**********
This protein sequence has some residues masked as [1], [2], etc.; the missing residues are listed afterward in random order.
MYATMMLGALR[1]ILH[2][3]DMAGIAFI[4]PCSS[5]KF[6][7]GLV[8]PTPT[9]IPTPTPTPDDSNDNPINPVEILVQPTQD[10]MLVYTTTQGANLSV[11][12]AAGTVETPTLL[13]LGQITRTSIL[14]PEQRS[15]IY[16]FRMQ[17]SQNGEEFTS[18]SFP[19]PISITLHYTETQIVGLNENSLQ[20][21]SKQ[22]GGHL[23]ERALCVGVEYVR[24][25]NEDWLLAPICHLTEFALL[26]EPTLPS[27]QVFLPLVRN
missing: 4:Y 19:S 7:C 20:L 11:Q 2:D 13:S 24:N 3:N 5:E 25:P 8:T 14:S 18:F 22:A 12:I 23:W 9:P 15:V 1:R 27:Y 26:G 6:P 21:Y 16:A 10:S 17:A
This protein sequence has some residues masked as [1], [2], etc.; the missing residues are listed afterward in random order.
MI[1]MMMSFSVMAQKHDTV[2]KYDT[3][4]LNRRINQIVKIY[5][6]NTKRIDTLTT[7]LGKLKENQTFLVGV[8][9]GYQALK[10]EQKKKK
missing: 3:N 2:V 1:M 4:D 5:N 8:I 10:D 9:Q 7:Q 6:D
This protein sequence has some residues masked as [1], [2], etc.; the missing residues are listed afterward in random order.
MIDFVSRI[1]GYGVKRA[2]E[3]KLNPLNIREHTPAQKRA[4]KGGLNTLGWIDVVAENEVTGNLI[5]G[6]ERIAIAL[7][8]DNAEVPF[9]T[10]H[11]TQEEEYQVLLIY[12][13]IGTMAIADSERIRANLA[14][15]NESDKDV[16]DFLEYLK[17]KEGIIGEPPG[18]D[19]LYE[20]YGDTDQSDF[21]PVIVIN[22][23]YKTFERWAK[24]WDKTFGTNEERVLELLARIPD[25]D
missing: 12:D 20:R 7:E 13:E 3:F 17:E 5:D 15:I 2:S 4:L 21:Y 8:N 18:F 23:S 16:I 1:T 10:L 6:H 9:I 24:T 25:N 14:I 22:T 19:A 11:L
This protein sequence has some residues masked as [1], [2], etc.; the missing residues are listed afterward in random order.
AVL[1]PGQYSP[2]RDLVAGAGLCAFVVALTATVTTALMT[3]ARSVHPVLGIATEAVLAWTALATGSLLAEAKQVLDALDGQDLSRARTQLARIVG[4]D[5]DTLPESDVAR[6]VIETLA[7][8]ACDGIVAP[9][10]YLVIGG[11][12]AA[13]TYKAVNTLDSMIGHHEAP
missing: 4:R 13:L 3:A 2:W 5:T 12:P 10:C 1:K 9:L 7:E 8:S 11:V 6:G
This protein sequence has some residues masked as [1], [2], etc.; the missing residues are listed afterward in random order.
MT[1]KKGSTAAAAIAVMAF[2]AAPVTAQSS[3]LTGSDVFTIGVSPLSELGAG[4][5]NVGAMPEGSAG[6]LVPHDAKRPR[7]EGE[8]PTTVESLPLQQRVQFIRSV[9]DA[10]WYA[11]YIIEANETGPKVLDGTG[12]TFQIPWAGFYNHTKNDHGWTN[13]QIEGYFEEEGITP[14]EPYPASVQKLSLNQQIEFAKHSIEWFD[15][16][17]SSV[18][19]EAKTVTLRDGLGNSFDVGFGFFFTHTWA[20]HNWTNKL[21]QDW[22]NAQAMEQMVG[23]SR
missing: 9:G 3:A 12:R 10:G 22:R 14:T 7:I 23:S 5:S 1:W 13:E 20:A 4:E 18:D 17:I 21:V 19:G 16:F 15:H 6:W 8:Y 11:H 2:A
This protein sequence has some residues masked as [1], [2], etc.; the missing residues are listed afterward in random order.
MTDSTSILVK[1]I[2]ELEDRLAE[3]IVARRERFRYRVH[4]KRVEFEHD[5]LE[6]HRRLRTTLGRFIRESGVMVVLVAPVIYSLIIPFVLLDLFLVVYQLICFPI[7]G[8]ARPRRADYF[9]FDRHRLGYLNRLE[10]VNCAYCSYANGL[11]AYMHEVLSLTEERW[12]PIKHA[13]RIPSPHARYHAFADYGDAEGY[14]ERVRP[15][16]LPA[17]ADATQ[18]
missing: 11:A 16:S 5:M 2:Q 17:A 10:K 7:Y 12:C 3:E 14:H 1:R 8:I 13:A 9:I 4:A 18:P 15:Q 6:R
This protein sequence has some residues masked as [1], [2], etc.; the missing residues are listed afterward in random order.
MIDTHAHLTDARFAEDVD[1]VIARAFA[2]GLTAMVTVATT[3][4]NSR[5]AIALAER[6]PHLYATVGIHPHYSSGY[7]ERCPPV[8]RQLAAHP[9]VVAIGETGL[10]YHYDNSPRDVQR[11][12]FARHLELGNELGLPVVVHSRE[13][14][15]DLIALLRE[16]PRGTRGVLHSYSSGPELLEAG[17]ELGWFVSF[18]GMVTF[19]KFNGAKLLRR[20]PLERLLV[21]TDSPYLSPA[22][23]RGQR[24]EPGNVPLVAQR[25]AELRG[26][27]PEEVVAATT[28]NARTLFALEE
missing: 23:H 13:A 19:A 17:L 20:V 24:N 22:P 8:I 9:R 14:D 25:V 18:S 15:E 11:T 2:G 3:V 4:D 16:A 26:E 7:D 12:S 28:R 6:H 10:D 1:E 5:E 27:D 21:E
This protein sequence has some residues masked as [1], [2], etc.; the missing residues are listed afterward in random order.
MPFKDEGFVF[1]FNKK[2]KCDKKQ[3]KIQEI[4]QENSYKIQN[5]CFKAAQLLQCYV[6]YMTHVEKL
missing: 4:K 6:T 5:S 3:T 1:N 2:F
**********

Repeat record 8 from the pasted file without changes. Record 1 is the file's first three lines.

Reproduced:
This protein sequence has some residues masked as [1], [2], etc.; the missing residues are listed afterward in random order.
MPFKDEGFVF[1]FNKK[2]KCDKKQ[3]KIQEI[4]QENSYKIQN[5]CFKAAQLLQCYV[6]YMTHVEKL
missing: 4:K 6:T 5:S 3:T 1:N 2:F